One Year On From Pioneering Face Transplant, Patient Says Surgery Has "Given Me Back My Life"

Patrick Hardison, one year on. NYU Langone

Robin Andrews 25 Aug 2016, 16:28

The donation was only approved after medical professionals were confident that both men’s height, weight, skin tone, hair color and blood type were compatible. The operation took 26 hours and involved over 100 people working in two teams. First, Hardison’s scarred face was cut away, before the new face was attached to his deep facial structures, including his muscles, blood vessels, and nerve endings.

There was around a 50 percent chance that he would survive the operation – a mere flip of a coin – but fortunately, Hardison did.

However, this may not be the end of the story. Although the surgeons did all they could to make sure the face wouldn’t be rejected by Hardison’s body, there was always a chance that, like with any organ transplant, his immune system would attack the new face.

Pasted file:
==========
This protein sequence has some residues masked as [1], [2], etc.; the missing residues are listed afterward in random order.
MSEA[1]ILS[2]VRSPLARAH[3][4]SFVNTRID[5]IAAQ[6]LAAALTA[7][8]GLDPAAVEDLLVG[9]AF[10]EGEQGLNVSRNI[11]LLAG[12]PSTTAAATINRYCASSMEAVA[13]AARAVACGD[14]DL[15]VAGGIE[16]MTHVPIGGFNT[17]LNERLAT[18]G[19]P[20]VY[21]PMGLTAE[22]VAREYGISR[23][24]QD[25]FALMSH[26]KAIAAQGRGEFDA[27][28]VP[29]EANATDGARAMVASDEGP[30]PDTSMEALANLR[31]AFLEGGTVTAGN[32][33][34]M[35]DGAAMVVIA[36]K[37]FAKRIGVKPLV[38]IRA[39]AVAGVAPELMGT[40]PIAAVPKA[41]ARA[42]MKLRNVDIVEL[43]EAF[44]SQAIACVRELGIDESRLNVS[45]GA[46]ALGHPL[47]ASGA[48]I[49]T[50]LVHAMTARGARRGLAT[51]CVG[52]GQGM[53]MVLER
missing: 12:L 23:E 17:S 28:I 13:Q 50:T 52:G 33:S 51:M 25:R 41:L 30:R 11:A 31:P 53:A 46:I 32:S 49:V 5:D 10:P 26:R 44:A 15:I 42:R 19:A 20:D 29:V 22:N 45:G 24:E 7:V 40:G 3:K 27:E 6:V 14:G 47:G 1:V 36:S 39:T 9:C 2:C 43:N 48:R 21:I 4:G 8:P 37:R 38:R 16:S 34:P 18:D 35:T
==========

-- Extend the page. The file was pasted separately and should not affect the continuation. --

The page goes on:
He was given a life-long course of immunosuppressant pills in order to stave this off, but the surgeons at the time were convinced that at some point in the future, his body would begin rejecting the face. A stronger course of immunosuppressants is on standby for if it does, but a year on, Eduardo Rodriguez, the surgeon at NYU Langone that led the face transplant team, is optimistic.

One year on. NYU Langone via Washington Post

“We are amazed at Pat’s recovery, which has surpassed all of our expectations,” Rodriguez said in a statement. “Most significant is the lack of a rejection episode. We believe this has much to do with the methodical approach we took in the matching process to ensure that Patrick’s donor provided the most favorable match.”

Hardison is clearly enjoying the incredible new lease of life his new face has brought him, and for now, there are no signs of his face being rejected. This fall, a poignant meeting will take place been himself and the family of his donor, David Rodebaugh.

content-1472123927-patrick-hardison-progA more detailed look at the progression of the face from the day of the operation to this month. NYU Langone

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